And when you pray, do not use vain repetitions as the heathen do. For they think that they will be heard for their many words. Therefore do not be like them. For your Father knows the things you have need of before you ask Him. In this manner, therefore, pray:
Our Father in heaven,
Hallowed be Your name.
Your kingdom come.
Your will be done
On earth as it is in heaven.
Give us this day our daily bread.
And forgive us our debts,
As we forgive our debtors.
And do not lead us into temptation,
But deliver us from the evil one.
For Yours is the kingdom and the power and the glory forever. Amen.

Finally, there's the Lenten fast. There has long been a practice of "giving something up" for Lent, usually something that people have some sort of extra desire for or that could otherwise be considered extravagant or unnecessary, such as sweets, television, or computer time. In days past, people would observe a couple of days each week when they would abstain from eating anything. Avoiding meats and dairy products on certain days is also a common fasting custom.

There are usually two reasons for observing some sort of fast during Lent. The first is that it is a remembrance of the fast Jesus endured for 40 days in the wilderness while being tempted by the devil (we'll look more at that on Sunday). The second is that with Lent's focus on the self, there is an increased focus on spiritual discipline. Part of this spiritual discipline is to deny oneself. A physical representation of denying oneself is to omit something, be it as simply as something pleasant or the more hardcore, dedicated fast of no food, water, etc.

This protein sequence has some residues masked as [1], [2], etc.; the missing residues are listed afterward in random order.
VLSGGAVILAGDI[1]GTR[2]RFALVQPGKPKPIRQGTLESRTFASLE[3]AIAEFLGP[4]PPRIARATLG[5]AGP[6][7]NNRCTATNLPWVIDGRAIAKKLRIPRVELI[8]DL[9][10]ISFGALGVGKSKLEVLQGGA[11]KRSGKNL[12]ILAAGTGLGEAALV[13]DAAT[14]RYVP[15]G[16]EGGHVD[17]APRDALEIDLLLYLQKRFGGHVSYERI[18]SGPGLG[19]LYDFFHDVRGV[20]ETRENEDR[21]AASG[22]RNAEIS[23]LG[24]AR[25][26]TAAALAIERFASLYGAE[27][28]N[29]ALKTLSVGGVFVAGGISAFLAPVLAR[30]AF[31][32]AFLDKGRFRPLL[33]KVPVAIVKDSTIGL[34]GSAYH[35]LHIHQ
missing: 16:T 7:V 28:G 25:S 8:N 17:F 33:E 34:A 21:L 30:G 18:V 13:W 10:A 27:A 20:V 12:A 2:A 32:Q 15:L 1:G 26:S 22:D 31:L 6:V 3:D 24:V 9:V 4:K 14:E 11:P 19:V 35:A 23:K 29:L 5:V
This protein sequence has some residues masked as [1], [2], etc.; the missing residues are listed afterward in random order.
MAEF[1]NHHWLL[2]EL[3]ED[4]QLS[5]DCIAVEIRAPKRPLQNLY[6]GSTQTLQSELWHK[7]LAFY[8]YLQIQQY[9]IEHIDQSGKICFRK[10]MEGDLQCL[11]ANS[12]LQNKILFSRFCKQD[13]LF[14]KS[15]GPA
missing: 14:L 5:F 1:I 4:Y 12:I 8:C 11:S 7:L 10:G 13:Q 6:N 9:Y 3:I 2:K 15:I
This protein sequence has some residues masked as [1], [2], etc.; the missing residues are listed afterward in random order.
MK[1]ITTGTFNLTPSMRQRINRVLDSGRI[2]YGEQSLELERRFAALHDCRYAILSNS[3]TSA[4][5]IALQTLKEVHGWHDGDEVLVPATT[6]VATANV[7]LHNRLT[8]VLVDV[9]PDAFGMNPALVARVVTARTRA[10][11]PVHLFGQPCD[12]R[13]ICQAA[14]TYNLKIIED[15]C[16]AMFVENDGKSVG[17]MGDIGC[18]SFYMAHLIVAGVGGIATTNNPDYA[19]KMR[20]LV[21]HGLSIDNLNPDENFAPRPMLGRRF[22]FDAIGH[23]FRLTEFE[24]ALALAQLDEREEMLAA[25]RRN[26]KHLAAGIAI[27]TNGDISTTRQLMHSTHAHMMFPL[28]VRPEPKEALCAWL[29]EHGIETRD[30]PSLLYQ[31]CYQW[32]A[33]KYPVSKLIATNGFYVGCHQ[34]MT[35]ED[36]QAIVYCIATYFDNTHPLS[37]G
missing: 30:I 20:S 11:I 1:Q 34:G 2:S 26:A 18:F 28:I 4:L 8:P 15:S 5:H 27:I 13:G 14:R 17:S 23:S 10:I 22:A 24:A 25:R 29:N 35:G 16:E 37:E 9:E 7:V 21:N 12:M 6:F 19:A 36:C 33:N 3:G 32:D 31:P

And, that brings us to Jesus' words in tonight's Gospel:

Moreover, when you fast, do not be like the hypocrites, with a sad countenance. For they disfigure their faces that they may appear to men to be fasting. Assuredly, I say to you, they have their reward. But you, when you fast, anoint your head and wash your face, so that you do not appear to men to be fasting, but to your Father who is in the secret place; and your Father who sees in secret will reward you openly.

Observe your fasts, but take care not to be seen fasting—don't appear to be suffering for denying yourself something. In other words, don't be showy. When you fast, fast without pomp and circumstance; don't draw attention to yourself.

Once more, it all seems so innocent. And there is nothing wrong with simply letting other people know that you are fasting. But why do you want to let people know? Do you wish to be recognized by others for your dedication and discipline? Then your motive is off. Do you wish to proclaim to God that you are doing this for Him? Then your motive is way off. These are the desires of a sinful heart and turn an otherwise noble thing into a sin.

Likewise, it can be said that the only way to be certain that you are not fasting for the wrong reasons is not to fast—that the only way to be certain that you are not self-disciplined for the wrong reasons is not to be self-disciplined. This thinking is also way off and sinful. Fasting is a fine external discipline, we are taught in the Small Catechism. Both Paul and Peter wrote of the Christian virtue of self-control—of self-discipline. So, this kind of thinking is also way off and sinful.